By Roberto Lovato
PACIFIC NEWS SERVICE
“What happened in Puerto Rico is nothing less than state terrorism!” yells Nuyorican activist Frank Vergara during a large protest of the recent FBI killing of 72-year-old Puerto Rican nationalist leader Filiberto Ojeda Rios on the Caribbean island.
Vergara isn’t alone in his outrage: U.S. Representatives José E. Serrano (D-NY), Nydia Velazquez (D-NY) and Luis Gutierrez (D-IL) sent a letter to FBI chief Robert Mueller demanding an investigation into the agency’s actions, which they said “used unwarranted excessive force” in a manner “that can only be described as colonialist.”
Rios was killed in a shootout with the FBI after the agency surrounded a farmhouse where he was staying in southwestern Puerto Rico.
On the island, where many paid tribute to Ojeda Rios as he lay in state at the historic Ateneo cultural center, thousands joined such notables as Puerto Rico’s governor, Anibal Acevedo, officials of most political parties and San Juan’s Archbishop Roberto González Nieves, who expressed “consternation, indignation and sadness because of way and the day” on which Ojeda Rios was killed.
Many in Puerto Rico and here in New York believe that the decision to pursue Ojeda Rios on the 137th anniversary of the “Grito de Lares,” Puerto Rican independence from Spain, was made for its symbolic effect. Though most Puerto Ricans have solidly rejected independence in non-binding referendums over the years, even those who differed with the goals and tactics of the founder of the militant Macheteros (“Cane Cutters”) have been vociferous in their criticism of the U.S. gover-nment’s violent actions on Sept. 23 near the town of Hormigueros.
The FBI calls Rios the leader of a group “that has been linked to a nearly 30-year pattern of terrorist” activities. Rather than list him among Puerto Rican nationalists like Lolita Lebron and Dr. Pedro Albizu Campos, who also died under questionable circumstances in federal custody, the U.S. government wants to add Ojeda Rios to the increasing numbers of Latinos in the “terrorist” files at the J. Edgar Hoover FBI Building in Washington, D.C.
In the face of such differing opinions between Puerto Ricans and the Bush administration over Rios, one thing is clear: applying the cookie-cutter, post-9/11 terrorism template to this situation will not work. The life and death of Ojeda Rios goes to the heart of a problem plaguing Latinos and all Americans in this time of perpetual war, the problem of defining who is and isn’t a “terrorist.”
An August meeting of the United Nations failed to define the term “terrorist” one study found more than 109 definitions in the international legal community. In fact, Rios’ killing by the Bush administration reflects the word’s flexibility when used by the FBI and other U.S. government agencies. Beyond the Nuyorican community and the residents of Puerto Rico, it’s critical that Latinos and other across the Americas question, for example, why “terrorist” has not been officially applied to another septuagenarian Caribeno, anti-Castro Cuban bomber Jose Posada Carriles. Carriles was convicted in Panama for a bomb plot against Fidel Castro, and Venezuela seeks to bring him to justice for a 1976 bombing of a Cuban airliner that killed 73 people.
The elderly Ojeda Rios was, according to the FBI, designated a terrorist because of his alleged involvement in a robbery of a Wells Fargo depot in the United States and be cause of his involvement in the Macheteros, which the U.S. considers a terrorist group because of its bombings and armed robberies. How Rios became the object of helicopter and machine gun-filled military operations and how Posada Carriles did not has everything to do with the shell-game politics of anti-terrorism.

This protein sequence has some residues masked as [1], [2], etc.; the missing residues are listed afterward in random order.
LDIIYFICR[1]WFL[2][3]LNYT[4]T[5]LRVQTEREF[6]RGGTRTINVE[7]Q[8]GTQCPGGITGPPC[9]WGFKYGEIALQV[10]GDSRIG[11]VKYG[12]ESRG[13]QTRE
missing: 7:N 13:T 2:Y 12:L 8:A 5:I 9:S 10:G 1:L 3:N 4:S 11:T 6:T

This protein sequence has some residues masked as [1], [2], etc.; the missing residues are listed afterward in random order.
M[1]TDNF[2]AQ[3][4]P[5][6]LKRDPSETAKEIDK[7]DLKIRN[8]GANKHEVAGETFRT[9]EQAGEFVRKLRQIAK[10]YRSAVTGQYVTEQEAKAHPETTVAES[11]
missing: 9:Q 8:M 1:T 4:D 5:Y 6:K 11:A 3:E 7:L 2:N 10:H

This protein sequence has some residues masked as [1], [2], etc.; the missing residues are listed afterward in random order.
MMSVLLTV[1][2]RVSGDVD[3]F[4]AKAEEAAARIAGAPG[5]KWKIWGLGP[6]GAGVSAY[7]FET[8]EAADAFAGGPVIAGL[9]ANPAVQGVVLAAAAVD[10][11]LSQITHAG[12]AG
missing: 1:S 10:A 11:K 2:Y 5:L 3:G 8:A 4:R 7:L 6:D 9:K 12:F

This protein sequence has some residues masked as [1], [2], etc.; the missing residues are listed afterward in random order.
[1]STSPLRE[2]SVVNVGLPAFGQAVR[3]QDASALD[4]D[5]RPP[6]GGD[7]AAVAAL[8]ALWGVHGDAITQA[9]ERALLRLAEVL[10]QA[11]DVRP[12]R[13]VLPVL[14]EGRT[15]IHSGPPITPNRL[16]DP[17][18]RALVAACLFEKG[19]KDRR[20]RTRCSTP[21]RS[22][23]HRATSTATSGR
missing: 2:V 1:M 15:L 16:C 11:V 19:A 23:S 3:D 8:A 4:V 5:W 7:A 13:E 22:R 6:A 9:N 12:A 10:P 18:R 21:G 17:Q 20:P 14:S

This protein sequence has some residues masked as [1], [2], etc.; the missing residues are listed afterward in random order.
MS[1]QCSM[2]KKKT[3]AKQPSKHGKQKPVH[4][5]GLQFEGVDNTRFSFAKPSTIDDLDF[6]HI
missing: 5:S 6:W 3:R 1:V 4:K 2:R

A federal judge ruled recently that Carriles, who is currently in U.S. custody for entering the country illegally, could not be deported to Cuba or Venezuela to stand trial. But according to Human Rights Watch and other rights groups, hundreds of others responsible for untold crimes against humanity most of them military and paramilitary leaders from Asia, Africa, Europe and Latin America are living comfortably on farms, beaches and rural hideouts as U.S. residents. With full knowledge of their presence the Bush administration does nothing. Though they have killed enough people to fill several World Trade Centers, none of these men, many of whom were trained at the School of the Americas and other U.S. military installations, some of whom have even received medals of honor from U.S. officials such as former President Ronald Reagan, none has been designated a “terrorist” by this government. None has been pursued as a fugitive like Ojeda Rios. None has been killed in the newly re-branded global “struggle against violent extremism.”
As members of the Pentagon, the Justice Department, Homeland Security and other U.S. agencies continue their attempts to link gang members, immigrants and other Latinos to the terrorist threat, more of us must speak out and denounce the questionable uses of the word “terrorist” and the dangerous actions it engenders in places like Puerto Rico and here on the mainland. The controversy surrounding the life and death of Ojeda Rios should remind us that one person’s terrorist is another’s freedom fighter; that, for activist Frank Vergara, thousands of Puerto Ricans and countless others throughout the hemisphere, “terrorism” is also something that governments practice even those governments that remind us daily that they’re defending us against it.
Roberto Lovato (firstname.lastname@example.org) is a New York-based writer.